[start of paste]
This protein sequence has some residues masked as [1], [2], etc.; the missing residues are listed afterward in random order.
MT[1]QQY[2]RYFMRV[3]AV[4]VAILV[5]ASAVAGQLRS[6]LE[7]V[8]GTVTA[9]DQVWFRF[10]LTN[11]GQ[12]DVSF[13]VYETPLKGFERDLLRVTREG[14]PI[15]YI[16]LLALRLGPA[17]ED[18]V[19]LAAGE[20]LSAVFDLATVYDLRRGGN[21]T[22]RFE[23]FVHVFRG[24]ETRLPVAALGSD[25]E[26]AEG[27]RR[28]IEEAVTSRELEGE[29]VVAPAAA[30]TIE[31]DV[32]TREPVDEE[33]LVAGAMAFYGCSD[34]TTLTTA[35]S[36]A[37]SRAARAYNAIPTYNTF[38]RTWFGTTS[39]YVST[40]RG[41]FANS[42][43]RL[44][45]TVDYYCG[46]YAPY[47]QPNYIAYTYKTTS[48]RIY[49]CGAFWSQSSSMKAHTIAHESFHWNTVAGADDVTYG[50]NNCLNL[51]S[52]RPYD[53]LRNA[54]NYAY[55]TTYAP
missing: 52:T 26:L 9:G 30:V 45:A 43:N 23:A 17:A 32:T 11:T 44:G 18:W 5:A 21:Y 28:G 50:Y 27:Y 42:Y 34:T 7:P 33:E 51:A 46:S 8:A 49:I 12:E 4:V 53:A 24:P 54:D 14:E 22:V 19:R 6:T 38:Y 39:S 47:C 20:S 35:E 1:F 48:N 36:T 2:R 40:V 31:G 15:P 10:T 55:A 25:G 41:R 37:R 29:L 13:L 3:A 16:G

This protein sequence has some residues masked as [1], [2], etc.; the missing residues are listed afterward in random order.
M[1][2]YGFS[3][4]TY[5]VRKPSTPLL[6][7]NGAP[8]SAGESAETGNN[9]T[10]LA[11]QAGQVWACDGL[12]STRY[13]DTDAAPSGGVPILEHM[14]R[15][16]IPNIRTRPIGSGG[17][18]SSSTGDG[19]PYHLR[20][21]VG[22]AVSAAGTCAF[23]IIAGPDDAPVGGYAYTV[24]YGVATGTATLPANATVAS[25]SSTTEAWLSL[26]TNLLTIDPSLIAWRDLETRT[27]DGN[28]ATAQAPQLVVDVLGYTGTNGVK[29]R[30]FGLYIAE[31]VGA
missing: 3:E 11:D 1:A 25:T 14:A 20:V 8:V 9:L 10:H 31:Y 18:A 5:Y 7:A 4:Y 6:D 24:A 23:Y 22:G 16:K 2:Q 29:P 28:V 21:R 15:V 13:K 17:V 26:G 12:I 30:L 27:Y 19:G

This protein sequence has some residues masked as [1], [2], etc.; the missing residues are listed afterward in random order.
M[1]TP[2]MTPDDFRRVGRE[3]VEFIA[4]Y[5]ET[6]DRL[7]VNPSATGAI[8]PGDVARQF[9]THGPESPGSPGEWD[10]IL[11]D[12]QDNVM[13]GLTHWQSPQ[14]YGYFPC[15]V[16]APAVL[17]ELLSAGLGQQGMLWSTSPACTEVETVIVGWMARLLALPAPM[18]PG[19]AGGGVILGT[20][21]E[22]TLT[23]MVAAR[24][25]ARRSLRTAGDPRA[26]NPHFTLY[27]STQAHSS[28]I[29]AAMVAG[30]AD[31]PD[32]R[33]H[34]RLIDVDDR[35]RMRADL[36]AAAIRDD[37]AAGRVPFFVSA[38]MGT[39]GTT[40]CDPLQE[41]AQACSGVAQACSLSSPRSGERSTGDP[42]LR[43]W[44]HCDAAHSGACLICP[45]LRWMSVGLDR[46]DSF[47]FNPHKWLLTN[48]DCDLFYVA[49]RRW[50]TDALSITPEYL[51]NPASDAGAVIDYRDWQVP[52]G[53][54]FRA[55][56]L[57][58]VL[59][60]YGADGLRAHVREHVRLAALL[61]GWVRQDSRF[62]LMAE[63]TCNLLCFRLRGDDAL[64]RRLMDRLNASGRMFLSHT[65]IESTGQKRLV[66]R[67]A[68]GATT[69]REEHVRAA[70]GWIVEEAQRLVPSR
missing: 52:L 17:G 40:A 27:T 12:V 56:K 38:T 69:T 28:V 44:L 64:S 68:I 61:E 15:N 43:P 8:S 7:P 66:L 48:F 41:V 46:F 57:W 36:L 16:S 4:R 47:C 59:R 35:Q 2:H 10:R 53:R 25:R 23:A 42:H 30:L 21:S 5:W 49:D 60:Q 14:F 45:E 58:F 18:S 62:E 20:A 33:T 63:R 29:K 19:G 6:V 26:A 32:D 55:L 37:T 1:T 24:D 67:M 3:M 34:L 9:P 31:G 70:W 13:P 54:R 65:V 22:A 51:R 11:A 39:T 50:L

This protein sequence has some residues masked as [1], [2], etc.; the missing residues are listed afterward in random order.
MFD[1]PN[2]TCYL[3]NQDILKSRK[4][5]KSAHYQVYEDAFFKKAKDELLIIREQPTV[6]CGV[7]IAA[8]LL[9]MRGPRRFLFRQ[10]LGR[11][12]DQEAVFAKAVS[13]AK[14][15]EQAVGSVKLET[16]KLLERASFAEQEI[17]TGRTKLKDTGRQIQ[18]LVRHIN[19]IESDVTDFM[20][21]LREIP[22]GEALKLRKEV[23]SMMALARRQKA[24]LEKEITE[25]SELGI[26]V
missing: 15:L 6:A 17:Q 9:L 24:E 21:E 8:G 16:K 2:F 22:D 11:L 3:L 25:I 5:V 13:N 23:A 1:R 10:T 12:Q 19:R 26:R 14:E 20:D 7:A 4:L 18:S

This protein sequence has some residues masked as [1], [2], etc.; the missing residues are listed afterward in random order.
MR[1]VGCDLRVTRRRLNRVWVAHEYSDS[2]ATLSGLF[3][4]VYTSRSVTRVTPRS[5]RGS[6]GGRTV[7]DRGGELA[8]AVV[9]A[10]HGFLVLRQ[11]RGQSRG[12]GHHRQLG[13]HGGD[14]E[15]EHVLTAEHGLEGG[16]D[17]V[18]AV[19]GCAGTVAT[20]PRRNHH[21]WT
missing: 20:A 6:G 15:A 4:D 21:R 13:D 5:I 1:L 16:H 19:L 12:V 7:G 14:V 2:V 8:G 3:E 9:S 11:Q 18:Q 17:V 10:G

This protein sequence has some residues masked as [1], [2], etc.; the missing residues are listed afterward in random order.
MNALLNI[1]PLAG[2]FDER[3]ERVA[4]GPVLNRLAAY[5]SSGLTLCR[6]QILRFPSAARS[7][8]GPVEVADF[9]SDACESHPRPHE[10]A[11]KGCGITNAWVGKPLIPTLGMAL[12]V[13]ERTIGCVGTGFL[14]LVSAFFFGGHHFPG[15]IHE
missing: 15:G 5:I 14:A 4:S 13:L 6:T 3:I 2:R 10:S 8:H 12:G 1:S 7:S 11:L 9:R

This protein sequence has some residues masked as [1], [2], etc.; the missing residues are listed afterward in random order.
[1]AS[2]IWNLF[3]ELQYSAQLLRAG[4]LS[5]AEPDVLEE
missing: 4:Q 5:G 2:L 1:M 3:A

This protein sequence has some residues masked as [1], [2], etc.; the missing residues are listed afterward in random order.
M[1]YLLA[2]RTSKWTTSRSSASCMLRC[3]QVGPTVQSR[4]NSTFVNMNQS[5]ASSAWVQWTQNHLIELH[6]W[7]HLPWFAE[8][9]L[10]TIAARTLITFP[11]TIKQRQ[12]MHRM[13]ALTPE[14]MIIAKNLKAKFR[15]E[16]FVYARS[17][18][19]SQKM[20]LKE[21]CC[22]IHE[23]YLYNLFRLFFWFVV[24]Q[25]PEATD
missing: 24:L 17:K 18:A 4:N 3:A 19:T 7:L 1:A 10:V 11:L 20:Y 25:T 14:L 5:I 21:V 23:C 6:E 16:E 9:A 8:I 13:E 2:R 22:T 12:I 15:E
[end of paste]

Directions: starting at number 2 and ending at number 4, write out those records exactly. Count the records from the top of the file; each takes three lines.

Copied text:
This protein sequence has some residues masked as [1], [2], etc.; the missing residues are listed afterward in random order.
M[1][2]YGFS[3][4]TY[5]VRKPSTPLL[6][7]NGAP[8]SAGESAETGNN[9]T[10]LA[11]QAGQVWACDGL[12]STRY[13]DTDAAPSGGVPILEHM[14]R[15][16]IPNIRTRPIGSGG[17][18]SSSTGDG[19]PYHLR[20][21]VG[22]AVSAAGTCAF[23]IIAGPDDAPVGGYAYTV[24]YGVATGTATLPANATVAS[25]SSTTEAWLSL[26]TNLLTIDPSLIAWRDLETRT[27]DGN[28]ATAQAPQLVVDVLGYTGTNGVK[29]R[30]FGLYIAE[31]VGA
missing: 3:E 11:D 1:A 25:T 14:A 20:V 8:V 9:L 10:H 31:Y 18:A 5:Y 7:A 4:Y 6:D 24:A 23:Y 22:G 16:K 2:Q 29:P 28:V 21:R 15:V 13:K 17:V 26:G 12:I 30:L 27:Y 19:G

This protein sequence has some residues masked as [1], [2], etc.; the missing residues are listed afterward in random order.
M[1]TP[2]MTPDDFRRVGRE[3]VEFIA[4]Y[5]ET[6]DRL[7]VNPSATGAI[8]PGDVARQF[9]THGPESPGSPGEWD[10]IL[11]D[12]QDNVM[13]GLTHWQSPQ[14]YGYFPC[15]V[16]APAVL[17]ELLSAGLGQQGMLWSTSPACTEVETVIVGWMARLLALPAPM[18]PG[19]AGGGVILGT[20][21]E[22]TLT[23]MVAAR[24][25]ARRSLRTAGDPRA[26]NPHFTLY[27]STQAHSS[28]I[29]AAMVAG[30]AD[31]PD[32]R[33]H[34]RLIDVDDR[35]RMRADL[36]AAAIRDD[37]AAGRVPFFVSA[38]MGT[39]GTT[40]CDPLQE[41]AQACSGVAQACSLSSPRSGERSTGDP[42]LR[43]W[44]HCDAAHSGACLICP[45]LRWMSVGLDR[46]DSF[47]FNPHKWLLTN[48]DCDLFYVA[49]RRW[50]TDALSITPEYL[51]NPASDAGAVIDYRDWQVP[52]G[53][54]FRA[55][56]L[57][58]VL[59][60]YGADGLRAHVREHVRLAALL[61]GWVRQDSRF[62]LMAE[63]TCNLLCFRLRGDDAL[64]RRLMDRLNASGRMFLSHT[65]IESTGQKRLV[66]R[67]A[68]GATT[69]REEHVRAA[70]GWIVEEAQRLVPSR
missing: 52:L 17:G 40:A 27:T 12:V 56:K 38:T 69:T 28:V 44:L 64:S 68:I 61:E 15:N 43:P 8:S 7:P 66:L 48:F 41:V 46:F 57:W 36:L 16:S 4:R 47:C 59:R 35:Q 2:H 10:R 53:R 25:R 23:A 42:H 30:L 21:S 5:W 49:D 60:Q 14:F 45:E 58:F 18:S 62:E 20:A 33:T 63:R 29:K 19:G 6:V 26:A 32:D 55:L 37:T 1:T 24:D 67:M 3:M 34:L 9:P 31:G 70:W 13:P 54:R 65:V 22:A 51:R 11:A 39:T 50:L

This protein sequence has some residues masked as [1], [2], etc.; the missing residues are listed afterward in random order.
MFD[1]PN[2]TCYL[3]NQDILKSRK[4][5]KSAHYQVYEDAFFKKAKDELLIIREQPTV[6]CGV[7]IAA[8]LL[9]MRGPRRFLFRQ[10]LGR[11][12]DQEAVFAKAVS[13]AK[14][15]EQAVGSVKLET[16]KLLERASFAEQEI[17]TGRTKLKDTGRQIQ[18]LVRHIN[19]IESDVTDFM[20][21]LREIP[22]GEALKLRKEV[23]SMMALARRQKA[24]LEKEITE[25]SELGI[26]V
missing: 15:L 6:A 17:Q 9:L 24:E 21:E 8:G 16:K 2:F 22:D 11:L 3:L 25:I 5:V 13:N 23:A 1:R 10:T 12:Q 19:R 26:R 14:E 20:D 7:A 4:L 18:S